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December 2014
Issue: June 1, 2008

REVIEW: EAST WEST SOUND'S GOLIATH SAMPLE SET

By: Tom Phillips
PRODUCT: East West Sounds' Goliath

WEBSITE: www.soundsonline.com

PRICE: $695

- outstanding choirs
- great guitars
- quality acoustic pianos

Goliath from East West Sounds falls into the category of a high quality Swiss army knife sample set targeting composers. Included is an extensive 40GB collection of basic and not so basic instrumental sounds that can inspire and enable the composition of soundtracks in just about any genre. As with all sounds, perception of quality and degree of usability is largely a personal issue. Goliath comes on six DVDs and includes Play, the sample playback engine that hosts Goliath. Goliath is based on the earlier East West release Colossus, but includes many additional sounds as well as the Bosendorfer 290 piano.

THE SOUNDS

The electric guitars are among the best guitar samples I have ever used. The vast number of different guitars permits a wide range of diversity in composition, and if you are good at playing guitar parts on a keyboard, you can produce some very convincing tracks. The Anderson Strat is a particular favorite of mine. The velocity layering revealed a wide variety of tones, subtle buzzes and movement, which inspired me to create lines that otherwise might have remain untapped. Most of the other electrics are just as good, with a wide variety of clean guitars, distorted chords, echoed Pink Floyd lead guitars, chugs and effects, to name just a few. These electric guitars would be an asset in any composer's palette.

The acoustic guitar set includes a steel string Washburn (a rich and very playable standout), nylon string guitars, banjo, mandolin, ukulele and "2 guitars," which is a two steel guitars patch that is pleasingly unpredictable and quite good. There isn't quite the variety in the acoustic category as the electrics, but all are worthy of consideration when you're looking for a guitar sound to fit a specific kind of part. An example of that is the mandolin. It's a nice sounding instrument with a clean character, but because of that character it would not be appropriate for each and every time I needed a mandolin.

You can never have too many pianos, and the Bosendorfer 290 acoustic piano is a standout. It is round, full and even across 88 keys with a very neutral character. That makes it usable for a lot of different applications. In addition, there are two other quality acoustic pianos: a Steinway B and a Fazioli. There is also a pretty good honky-tonk piano, taps and all. The electric pianos are a little less appealing to me. They are not bad, just not great. For example, the Rhodes 88 lacks a pointed definition and character, the clavinets just don't sound like the real thing to me, and the other electrics seemed rather typical. There isn't a Wurlitzer piano, which would have been nice. Still, all are usable if that is the sound you're looking for.

All of the electric and acoustic basses will have a place in my scoring needs, but I have a few gripes. There isn't a soft subtle upright bass appropriate for an intimate jazz piece as the included uprights are edgy and trebly. The electric basses are pointed, edgy and distinctive, but there isn't one that is simply round, deep and smooth. The synth basses are unlooped, one-shot samples. They sound good, but since they are relatively short in length, their usefulness might be less than ideal.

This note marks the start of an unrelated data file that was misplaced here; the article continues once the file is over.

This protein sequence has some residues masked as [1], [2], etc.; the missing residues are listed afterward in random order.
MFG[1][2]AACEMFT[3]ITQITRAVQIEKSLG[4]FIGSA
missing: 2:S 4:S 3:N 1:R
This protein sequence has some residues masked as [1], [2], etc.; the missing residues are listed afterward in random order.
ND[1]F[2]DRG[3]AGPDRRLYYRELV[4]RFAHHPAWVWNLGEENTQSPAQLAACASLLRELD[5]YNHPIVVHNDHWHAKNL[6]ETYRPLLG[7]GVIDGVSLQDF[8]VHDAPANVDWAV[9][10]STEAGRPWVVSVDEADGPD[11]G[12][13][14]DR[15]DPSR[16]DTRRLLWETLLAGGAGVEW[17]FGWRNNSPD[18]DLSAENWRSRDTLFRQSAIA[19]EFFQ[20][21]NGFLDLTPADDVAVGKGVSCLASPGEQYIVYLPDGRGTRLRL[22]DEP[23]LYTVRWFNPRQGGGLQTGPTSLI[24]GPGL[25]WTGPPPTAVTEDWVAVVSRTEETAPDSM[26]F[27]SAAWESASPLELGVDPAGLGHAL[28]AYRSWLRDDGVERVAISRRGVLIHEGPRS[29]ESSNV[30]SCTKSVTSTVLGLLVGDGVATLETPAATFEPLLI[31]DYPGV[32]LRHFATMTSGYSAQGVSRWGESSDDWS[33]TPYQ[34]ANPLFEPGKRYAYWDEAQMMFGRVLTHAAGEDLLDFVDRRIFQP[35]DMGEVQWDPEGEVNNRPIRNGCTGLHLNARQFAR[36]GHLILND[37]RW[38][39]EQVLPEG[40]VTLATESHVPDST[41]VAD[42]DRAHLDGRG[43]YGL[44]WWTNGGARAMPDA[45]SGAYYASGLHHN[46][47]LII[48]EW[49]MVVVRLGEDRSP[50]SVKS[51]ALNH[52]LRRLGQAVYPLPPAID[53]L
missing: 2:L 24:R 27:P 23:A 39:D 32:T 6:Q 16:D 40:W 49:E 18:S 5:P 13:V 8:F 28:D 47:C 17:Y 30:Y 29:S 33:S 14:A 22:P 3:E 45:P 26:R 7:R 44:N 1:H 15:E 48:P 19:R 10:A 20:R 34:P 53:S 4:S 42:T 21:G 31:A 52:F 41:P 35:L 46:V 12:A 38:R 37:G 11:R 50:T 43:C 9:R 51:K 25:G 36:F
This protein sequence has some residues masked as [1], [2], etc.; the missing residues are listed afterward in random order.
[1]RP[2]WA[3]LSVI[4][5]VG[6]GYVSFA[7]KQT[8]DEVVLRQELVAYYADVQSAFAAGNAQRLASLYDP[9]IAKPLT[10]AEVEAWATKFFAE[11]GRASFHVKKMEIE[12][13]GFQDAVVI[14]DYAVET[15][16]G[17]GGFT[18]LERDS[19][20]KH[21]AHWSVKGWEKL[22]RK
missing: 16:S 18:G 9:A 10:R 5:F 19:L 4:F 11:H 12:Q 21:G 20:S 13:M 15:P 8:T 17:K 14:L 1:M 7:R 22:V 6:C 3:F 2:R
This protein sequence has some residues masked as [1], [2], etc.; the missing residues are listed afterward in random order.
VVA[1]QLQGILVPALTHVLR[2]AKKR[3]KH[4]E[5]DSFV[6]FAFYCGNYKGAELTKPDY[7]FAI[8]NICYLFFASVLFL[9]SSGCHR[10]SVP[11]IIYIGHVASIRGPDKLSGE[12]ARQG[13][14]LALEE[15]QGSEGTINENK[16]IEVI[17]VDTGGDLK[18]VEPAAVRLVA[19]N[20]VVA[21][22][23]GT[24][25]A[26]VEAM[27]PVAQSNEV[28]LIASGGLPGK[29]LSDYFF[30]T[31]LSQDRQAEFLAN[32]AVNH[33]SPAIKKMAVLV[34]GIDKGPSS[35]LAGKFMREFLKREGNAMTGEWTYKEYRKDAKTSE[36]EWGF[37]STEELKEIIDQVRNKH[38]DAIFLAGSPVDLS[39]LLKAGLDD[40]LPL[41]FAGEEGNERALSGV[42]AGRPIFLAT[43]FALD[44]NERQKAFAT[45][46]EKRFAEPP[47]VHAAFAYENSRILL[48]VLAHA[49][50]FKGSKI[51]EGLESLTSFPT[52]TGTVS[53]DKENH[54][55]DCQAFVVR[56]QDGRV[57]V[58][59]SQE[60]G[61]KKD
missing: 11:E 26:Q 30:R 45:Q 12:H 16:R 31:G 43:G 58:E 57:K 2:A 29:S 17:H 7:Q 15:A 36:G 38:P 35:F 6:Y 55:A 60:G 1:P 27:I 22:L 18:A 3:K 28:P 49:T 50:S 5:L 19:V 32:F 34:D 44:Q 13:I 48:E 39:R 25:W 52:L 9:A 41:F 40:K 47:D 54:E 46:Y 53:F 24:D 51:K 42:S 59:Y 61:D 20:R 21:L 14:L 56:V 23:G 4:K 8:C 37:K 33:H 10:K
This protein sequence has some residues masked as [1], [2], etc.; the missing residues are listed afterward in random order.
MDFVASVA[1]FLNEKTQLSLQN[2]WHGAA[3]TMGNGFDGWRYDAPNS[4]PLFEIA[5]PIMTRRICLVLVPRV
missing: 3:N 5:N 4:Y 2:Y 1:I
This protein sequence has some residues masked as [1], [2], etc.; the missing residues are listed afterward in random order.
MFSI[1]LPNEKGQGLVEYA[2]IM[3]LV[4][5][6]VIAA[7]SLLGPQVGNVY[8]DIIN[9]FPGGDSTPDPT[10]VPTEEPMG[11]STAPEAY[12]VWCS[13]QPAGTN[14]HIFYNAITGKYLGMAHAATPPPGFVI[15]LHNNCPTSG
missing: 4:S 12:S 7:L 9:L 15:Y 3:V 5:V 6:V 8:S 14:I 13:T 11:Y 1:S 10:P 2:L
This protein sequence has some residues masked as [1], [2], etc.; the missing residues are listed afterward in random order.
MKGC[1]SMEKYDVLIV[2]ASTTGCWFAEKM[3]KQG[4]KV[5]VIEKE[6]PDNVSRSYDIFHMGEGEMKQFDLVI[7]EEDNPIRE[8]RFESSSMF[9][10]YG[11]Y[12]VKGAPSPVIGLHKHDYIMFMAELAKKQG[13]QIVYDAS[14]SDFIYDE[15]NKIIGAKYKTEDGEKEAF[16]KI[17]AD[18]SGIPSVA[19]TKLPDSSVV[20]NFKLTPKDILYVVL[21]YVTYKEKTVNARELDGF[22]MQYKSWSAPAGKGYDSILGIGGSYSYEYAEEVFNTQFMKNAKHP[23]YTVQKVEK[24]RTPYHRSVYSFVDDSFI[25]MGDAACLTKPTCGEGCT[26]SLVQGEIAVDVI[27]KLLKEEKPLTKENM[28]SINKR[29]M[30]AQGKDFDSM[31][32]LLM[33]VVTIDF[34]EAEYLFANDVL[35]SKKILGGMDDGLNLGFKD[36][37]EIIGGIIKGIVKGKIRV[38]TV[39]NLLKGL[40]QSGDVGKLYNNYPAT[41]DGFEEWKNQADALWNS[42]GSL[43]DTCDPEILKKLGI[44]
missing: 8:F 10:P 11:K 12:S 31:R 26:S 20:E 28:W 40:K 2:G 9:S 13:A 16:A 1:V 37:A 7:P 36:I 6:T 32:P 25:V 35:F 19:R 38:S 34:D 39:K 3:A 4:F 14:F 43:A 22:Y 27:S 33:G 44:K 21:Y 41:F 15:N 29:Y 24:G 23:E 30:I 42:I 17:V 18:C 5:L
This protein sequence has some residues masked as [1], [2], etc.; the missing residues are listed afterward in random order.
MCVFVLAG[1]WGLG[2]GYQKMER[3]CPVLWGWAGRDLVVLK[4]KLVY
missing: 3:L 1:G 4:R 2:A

The Choirs include 10 patches from the EWQL Choirs. "Wow" is the best description for these voices. Other choirs are included, but the EWQL Choirs are in a class by themselves. Simply, gorgeous. If you are scoring an orchestral cue, the orchestra instruments might fall a little short. There are some great sounds (French horn, concert harp, timpani to name a few), but I personally found the trumpet, solo strings, oboe, clarinet and a few others to be unconvincing. The Pop Brass includes a wide variety of instruments and articulations, and I discovered that the mod wheel as well as velocity controlled any number of tonal and instrumental variations that made using these sounds very effective.

Goliath also includes acoustic and electronic drum sets, vintage organs, synth pads and leads, new age ensembles, pitched ethnic instruments and ethnic percussion, keyboard mallet instruments, general MIDI instruments, and Stormdrone Mod (an interesting assortment of evolving, evocative soundscapes and beats). There are some sounds in each category that are superb, some that are average to fair but usable, and others that will always stay in the box.

FINAL THOUGHTS

Unfortunately, there are some anomalies. For example, the pitch bend both up and down for all the instruments in Goliath is inconsistently pre-set to weird tunings that render it somewhat useless (and can't be changed), some of the samples are clearly out of tune and some of the velocity layers trigger samples that aren't of the quality that you would expect from a professional-level software. But in my opinion, Goliath is a very useful tool. The guitars, the Bosendorfer piano, the EWQL Choirs, and other standouts help make up for the inconsistencies, and in general, there is an abundance of great sounds.

The Play sample playback engine that hosts Goliath deserves a quick mention. It's simple to use but it's also simple in what it can and cannot do. As mentioned, you can't change the default pitch bend intervals, and every action takes a lot of mouse moves. But included is a decent convolution reverb, a delay, ADT, an envelope, stereo doubling and a filter that is routed to the mod wheel for many of the patches. East West told me that they are committed to improving Play, which bodes well for the future.

Tom Phillips is a Principal and Composer at OBT Music in Westborough, MA. He can be reached at: tphillips@obtmusic.com.